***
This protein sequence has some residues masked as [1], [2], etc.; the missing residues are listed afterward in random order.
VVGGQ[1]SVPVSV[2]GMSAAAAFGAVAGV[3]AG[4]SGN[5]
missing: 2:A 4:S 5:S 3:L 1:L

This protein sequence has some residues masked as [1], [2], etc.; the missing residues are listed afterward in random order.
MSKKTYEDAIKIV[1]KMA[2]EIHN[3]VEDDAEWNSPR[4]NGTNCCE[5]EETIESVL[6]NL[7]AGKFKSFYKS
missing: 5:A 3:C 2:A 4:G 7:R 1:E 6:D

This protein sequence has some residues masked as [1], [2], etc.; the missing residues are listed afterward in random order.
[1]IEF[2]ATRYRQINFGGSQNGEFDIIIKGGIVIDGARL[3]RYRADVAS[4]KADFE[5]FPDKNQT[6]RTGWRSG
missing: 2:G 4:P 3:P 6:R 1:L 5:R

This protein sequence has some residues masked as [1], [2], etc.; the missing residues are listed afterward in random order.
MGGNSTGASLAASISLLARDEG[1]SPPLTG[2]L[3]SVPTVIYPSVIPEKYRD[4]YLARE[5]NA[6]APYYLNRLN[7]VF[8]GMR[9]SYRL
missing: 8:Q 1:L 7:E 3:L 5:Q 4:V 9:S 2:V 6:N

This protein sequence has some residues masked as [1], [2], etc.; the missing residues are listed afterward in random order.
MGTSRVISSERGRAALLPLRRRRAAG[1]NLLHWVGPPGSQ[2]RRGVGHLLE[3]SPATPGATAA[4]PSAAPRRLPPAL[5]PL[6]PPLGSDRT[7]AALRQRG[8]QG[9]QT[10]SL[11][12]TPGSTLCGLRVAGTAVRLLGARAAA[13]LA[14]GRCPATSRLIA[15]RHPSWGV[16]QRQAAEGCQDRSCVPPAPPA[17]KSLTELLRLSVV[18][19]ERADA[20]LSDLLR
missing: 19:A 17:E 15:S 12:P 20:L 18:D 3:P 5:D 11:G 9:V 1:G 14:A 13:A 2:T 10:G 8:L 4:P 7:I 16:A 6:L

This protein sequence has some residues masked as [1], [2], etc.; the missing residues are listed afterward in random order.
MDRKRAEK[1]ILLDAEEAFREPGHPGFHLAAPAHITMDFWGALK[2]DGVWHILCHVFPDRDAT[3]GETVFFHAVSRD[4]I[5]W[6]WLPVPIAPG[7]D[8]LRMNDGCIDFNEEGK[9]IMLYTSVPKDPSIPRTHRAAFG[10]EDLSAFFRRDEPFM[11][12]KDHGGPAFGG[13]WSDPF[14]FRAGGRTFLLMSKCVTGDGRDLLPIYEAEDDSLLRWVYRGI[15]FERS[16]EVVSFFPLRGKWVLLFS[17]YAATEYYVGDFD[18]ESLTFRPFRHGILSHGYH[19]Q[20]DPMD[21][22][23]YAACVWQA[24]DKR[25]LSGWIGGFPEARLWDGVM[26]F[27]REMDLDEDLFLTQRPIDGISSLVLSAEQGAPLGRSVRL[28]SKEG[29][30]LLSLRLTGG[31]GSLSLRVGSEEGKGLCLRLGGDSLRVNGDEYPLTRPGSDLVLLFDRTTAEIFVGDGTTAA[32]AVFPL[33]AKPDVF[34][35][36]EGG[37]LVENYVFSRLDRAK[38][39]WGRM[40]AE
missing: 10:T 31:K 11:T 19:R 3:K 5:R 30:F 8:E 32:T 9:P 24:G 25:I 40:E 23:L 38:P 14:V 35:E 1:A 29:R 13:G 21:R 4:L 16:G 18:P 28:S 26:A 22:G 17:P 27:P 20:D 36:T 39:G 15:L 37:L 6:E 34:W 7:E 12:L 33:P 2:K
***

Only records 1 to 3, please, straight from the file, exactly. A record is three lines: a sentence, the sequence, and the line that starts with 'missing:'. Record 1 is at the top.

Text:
This protein sequence has some residues masked as [1], [2], etc.; the missing residues are listed afterward in random order.
VVGGQ[1]SVPVSV[2]GMSAAAAFGAVAGV[3]AG[4]SGN[5]
missing: 2:A 4:S 5:S 3:L 1:L

This protein sequence has some residues masked as [1], [2], etc.; the missing residues are listed afterward in random order.
MSKKTYEDAIKIV[1]KMA[2]EIHN[3]VEDDAEWNSPR[4]NGTNCCE[5]EETIESVL[6]NL[7]AGKFKSFYKS
missing: 5:A 3:C 2:A 4:G 7:R 1:E 6:D

This protein sequence has some residues masked as [1], [2], etc.; the missing residues are listed afterward in random order.
[1]IEF[2]ATRYRQINFGGSQNGEFDIIIKGGIVIDGARL[3]RYRADVAS[4]KADFE[5]FPDKNQT[6]RTGWRSG
missing: 2:G 4:P 3:P 6:R 1:L 5:R